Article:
Motor Torpedo Boats were used in both home waters and the Mediterranean, but deployment further afield was curtailed after the loss of the squadron based in Hong Kong in December 1941, While their primary mission was the destruction of enemy merchant vessels, MTBs were often called upon to perform a range of duties, from escorting convoys, landing commandos or agents, patrolling areas of sea, or protecting amphibious landings. When the war began, the navy had devoted very little thought to MTB tactics, and operations were limited during the first eight months of the war. The fall of France and the entry of Italy into the war during mid-1940 meant that British Coastal Forces were suddenly involved in two campaigns for naval supremacy: one in the North Sea and English Channel, and the other in the Mediterranean. While space precludes a study of MTB operations in detail. Pope (1954), Cooper (1977), Reynolds and Cooper (1999) and Reynolds (2000) cover the operational use of British MTBs in detail (see bibliography). Instead, a brief examination of the practical use of MTBs in action is appropriate.

The first successful torpedo attack by an MTB was made in September 1940, some three months after the Germans began operating coastal convoys in the English Channel. This isolated success showed what could be achieved, but poor tactics and a lack of understanding of the capabilities of boats, crews and weapons prevented any further successes. Flotilla commanders began examining operations and discovered several errors that made any success unlikely. Firstly, boats were roaring into action at full speed, revealing their presence to German escort vessels and making targeting difficult. Secondly, commanders were firing their torpedoes at maximum range (around 3,000 yards), meaning that a hit was unlikely. Gradually crews learned from their mistakes or those of others, and a clearer notion of MTB tactics evolved.

The crew of MTB 48 discussing their attack on the German battlecruisers Scharnhorst and Gneisenau off Dover on 12 February 1942. The commander, Sub. Lt. Tony Law, is on the left of the photograph. (Private collection, Museum of Naval Firepower, Gosport)

The best way of attacking a target was to approach it at night under silent engines or even remaining stationary, letting the convoy approach the MTB. It was discovered that using stealth, boats could manoeuvre themselves to within 500 yards of a target vessel in moonlit conditions, and even closer on darker nights. Approaching an enemy from astern was another popular tactic, as it was less likely that enemy lookouts would be maintaining as vigilant a watch astern of their vessel. Once within range a boat would try to manoeuvre into an ideal firing position, to the side of the vessel, and just forward of the bow. This meant that the torpedo would hit its target at something close to right angles, increasing the chances of a hit. If a torpedo was spotted, the vessel would .also have the furthest possible distance to turn to evade it. Firing from the stern or bow quarters were the worst possible positions, as the target presented a narrow aspect, the risk of a glancing shot was increased, and the target could also manoeuvre away from the path of the torpedo with relative ease.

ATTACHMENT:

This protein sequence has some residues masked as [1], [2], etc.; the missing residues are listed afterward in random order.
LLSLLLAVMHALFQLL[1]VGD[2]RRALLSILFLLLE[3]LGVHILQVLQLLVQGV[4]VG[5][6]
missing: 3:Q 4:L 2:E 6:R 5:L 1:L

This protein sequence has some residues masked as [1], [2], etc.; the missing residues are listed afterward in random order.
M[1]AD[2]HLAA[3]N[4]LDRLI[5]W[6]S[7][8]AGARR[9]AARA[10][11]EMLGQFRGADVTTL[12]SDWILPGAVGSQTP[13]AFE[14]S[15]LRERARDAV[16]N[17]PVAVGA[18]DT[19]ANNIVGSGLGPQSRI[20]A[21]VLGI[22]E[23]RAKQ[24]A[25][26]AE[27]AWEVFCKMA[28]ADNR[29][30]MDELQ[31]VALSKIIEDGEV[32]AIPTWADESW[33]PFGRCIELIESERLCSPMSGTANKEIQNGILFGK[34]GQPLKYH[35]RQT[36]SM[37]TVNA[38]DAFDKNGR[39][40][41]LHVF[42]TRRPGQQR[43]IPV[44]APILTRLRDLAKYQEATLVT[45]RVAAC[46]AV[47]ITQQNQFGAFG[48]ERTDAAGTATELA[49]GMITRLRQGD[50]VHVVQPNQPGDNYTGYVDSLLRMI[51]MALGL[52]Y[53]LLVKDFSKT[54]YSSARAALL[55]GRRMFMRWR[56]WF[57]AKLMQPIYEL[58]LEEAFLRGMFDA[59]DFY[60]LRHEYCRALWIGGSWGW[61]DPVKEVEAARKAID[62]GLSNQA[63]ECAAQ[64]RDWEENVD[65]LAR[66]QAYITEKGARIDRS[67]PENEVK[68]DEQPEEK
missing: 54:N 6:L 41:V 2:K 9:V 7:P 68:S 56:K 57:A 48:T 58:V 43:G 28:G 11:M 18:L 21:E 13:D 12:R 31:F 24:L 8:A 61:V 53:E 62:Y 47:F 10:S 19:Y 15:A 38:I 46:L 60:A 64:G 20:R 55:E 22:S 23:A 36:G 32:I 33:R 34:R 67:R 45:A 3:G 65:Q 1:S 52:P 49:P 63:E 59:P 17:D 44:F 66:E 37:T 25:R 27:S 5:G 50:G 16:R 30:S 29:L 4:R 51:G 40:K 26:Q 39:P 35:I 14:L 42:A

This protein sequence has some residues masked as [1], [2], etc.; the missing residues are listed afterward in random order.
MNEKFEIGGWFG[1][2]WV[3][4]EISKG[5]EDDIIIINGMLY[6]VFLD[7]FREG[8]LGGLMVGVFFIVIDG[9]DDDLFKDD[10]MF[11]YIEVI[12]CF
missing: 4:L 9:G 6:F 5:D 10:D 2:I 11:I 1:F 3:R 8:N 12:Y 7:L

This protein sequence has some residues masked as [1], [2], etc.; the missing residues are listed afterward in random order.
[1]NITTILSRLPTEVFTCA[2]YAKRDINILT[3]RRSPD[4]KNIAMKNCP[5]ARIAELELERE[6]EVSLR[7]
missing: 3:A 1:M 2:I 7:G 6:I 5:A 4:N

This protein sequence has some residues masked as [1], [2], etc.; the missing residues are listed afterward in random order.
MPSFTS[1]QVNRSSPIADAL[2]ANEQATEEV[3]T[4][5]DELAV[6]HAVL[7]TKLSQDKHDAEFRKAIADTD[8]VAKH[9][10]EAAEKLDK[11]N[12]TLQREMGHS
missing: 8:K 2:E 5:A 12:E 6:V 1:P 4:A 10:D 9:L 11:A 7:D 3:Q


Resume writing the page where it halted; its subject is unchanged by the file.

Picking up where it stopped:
Once a torpedo was fired the silent engines would be de-clutched and the main engines thrust into gear. The MTB would then accelerate up to full speed, bearing away from the target and its escorts. While some commanders favoured the use of smoke to screen the departing boats, others found it a hindrance if a second torpedo run had to be made. Some skippers also favoured opening up with every available gun, hoping that the pandemonium would unnerve enemy gunners trying to hit the fleeing MTB. While the boat's radio operator called in reports of enemy strengths and positions (allowing other attacks to be made), controllers on the shore would then vector in other attacks, or send reinforcements to cover the retreating MTBs. At the start of the war MTBs were poorly armed, and had little chance of surviving a prolonged encounter with an enemy surface warship of any size. Instead it became commonplace to launch an attack, then to retire behind a screen of waiting MGBs, which could then protect the MTBs from enemy pursuers. As larger and more powerful deck guns became available, MTBs became better equipped to engage small enemy vessels such as E-boats, and sometimes attacks were made without the benefit of an MGB screen. Often these brief clashes between coastal forces were fought at point-blank range, and commanders resorted to firing any available weapon at enemy boats that came too close. Many commanders even carried a box of hand grenades on the bridge, and ready-use lockers of sub-machine guns for use by any crewmen who were not manning other weapons, conning the ship or operating the engines. Another tactic was to cut across the bow of an enemy vessel, then drop depth charges from the MTB, timed to go off at the shallowest possible depth setting. MTB commanders were playing a dangerous game, fighting at night, at point-blank range and in boats that were little more than high-speed mahogany and plywood fuel tanks. In a private war where a clip of 20mm shells or a single heavy gun round could virtually destroy an MTB, to loiter in the battle area after the torpedoes were fired was tantamount to suicide. In these fast and confusing actions, reflexes, experience, nerves and courage accounted for more than anything else. It is a tribute to the men who fought in these small boats that they succeeded in inflicting substantial harm on the enemy.

An early war casualty, the 70-foot Vosper boat MTB 33 was bombed by German aircraft while nearing completion at Portsmouth in September 1940. It is a testimony to the strength of its design that it still managed to float even when the stern was destroyed. (Vosper Thornycroft (UK) Ltd)